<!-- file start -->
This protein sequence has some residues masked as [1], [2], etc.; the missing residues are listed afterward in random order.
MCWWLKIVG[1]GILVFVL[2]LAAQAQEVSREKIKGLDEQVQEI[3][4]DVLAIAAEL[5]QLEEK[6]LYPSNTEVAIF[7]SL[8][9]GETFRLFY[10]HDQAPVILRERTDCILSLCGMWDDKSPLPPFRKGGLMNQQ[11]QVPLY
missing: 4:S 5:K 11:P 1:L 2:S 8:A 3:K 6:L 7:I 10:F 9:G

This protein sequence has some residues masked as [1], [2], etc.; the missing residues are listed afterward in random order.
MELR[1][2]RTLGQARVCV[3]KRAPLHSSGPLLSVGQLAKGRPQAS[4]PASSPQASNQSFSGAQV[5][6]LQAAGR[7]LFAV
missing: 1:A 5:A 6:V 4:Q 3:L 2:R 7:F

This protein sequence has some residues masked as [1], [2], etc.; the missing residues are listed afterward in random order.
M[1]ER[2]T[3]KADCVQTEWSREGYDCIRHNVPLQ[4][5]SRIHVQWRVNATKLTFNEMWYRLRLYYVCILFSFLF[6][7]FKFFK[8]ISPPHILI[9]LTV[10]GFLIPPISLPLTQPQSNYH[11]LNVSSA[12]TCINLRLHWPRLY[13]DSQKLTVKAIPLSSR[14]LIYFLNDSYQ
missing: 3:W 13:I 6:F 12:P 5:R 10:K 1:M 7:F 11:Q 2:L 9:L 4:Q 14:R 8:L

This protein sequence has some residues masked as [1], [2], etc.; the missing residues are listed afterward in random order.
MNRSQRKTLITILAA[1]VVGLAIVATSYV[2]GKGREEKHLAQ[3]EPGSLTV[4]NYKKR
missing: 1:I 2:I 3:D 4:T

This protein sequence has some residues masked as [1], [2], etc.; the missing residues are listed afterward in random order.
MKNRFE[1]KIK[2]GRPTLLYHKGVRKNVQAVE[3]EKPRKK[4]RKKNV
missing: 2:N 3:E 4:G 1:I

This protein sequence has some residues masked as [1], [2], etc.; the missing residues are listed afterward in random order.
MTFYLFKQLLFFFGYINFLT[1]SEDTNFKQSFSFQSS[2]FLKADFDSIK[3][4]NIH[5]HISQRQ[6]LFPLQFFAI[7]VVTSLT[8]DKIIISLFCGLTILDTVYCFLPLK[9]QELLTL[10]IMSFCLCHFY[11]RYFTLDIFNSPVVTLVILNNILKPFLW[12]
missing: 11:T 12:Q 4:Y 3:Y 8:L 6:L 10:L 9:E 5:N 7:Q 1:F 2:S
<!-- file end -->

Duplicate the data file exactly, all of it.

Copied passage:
This protein sequence has some residues masked as [1], [2], etc.; the missing residues are listed afterward in random order.
MCWWLKIVG[1]GILVFVL[2]LAAQAQEVSREKIKGLDEQVQEI[3][4]DVLAIAAEL[5]QLEEK[6]LYPSNTEVAIF[7]SL[8][9]GETFRLFY[10]HDQAPVILRERTDCILSLCGMWDDKSPLPPFRKGGLMNQQ[11]QVPLY
missing: 4:S 5:K 11:P 1:L 2:S 8:A 3:K 6:L 7:I 10:F 9:G

This protein sequence has some residues masked as [1], [2], etc.; the missing residues are listed afterward in random order.
MELR[1][2]RTLGQARVCV[3]KRAPLHSSGPLLSVGQLAKGRPQAS[4]PASSPQASNQSFSGAQV[5][6]LQAAGR[7]LFAV
missing: 1:A 5:A 6:V 4:Q 3:L 2:R 7:F

This protein sequence has some residues masked as [1], [2], etc.; the missing residues are listed afterward in random order.
M[1]ER[2]T[3]KADCVQTEWSREGYDCIRHNVPLQ[4][5]SRIHVQWRVNATKLTFNEMWYRLRLYYVCILFSFLF[6][7]FKFFK[8]ISPPHILI[9]LTV[10]GFLIPPISLPLTQPQSNYH[11]LNVSSA[12]TCINLRLHWPRLY[13]DSQKLTVKAIPLSSR[14]LIYFLNDSYQ
missing: 3:W 13:I 6:F 12:P 5:R 10:K 1:M 7:F 11:Q 2:L 9:L 4:Q 14:R 8:L

This protein sequence has some residues masked as [1], [2], etc.; the missing residues are listed afterward in random order.
MNRSQRKTLITILAA[1]VVGLAIVATSYV[2]GKGREEKHLAQ[3]EPGSLTV[4]NYKKR
missing: 1:I 2:I 3:D 4:T

This protein sequence has some residues masked as [1], [2], etc.; the missing residues are listed afterward in random order.
MKNRFE[1]KIK[2]GRPTLLYHKGVRKNVQAVE[3]EKPRKK[4]RKKNV
missing: 2:N 3:E 4:G 1:I

This protein sequence has some residues masked as [1], [2], etc.; the missing residues are listed afterward in random order.
MTFYLFKQLLFFFGYINFLT[1]SEDTNFKQSFSFQSS[2]FLKADFDSIK[3][4]NIH[5]HISQRQ[6]LFPLQFFAI[7]VVTSLT[8]DKIIISLFCGLTILDTVYCFLPLK[9]QELLTL[10]IMSFCLCHFY[11]RYFTLDIFNSPVVTLVILNNILKPFLW[12]
missing: 11:T 12:Q 4:Y 3:Y 8:L 6:L 10:L 9:E 5:N 7:Q 1:F 2:S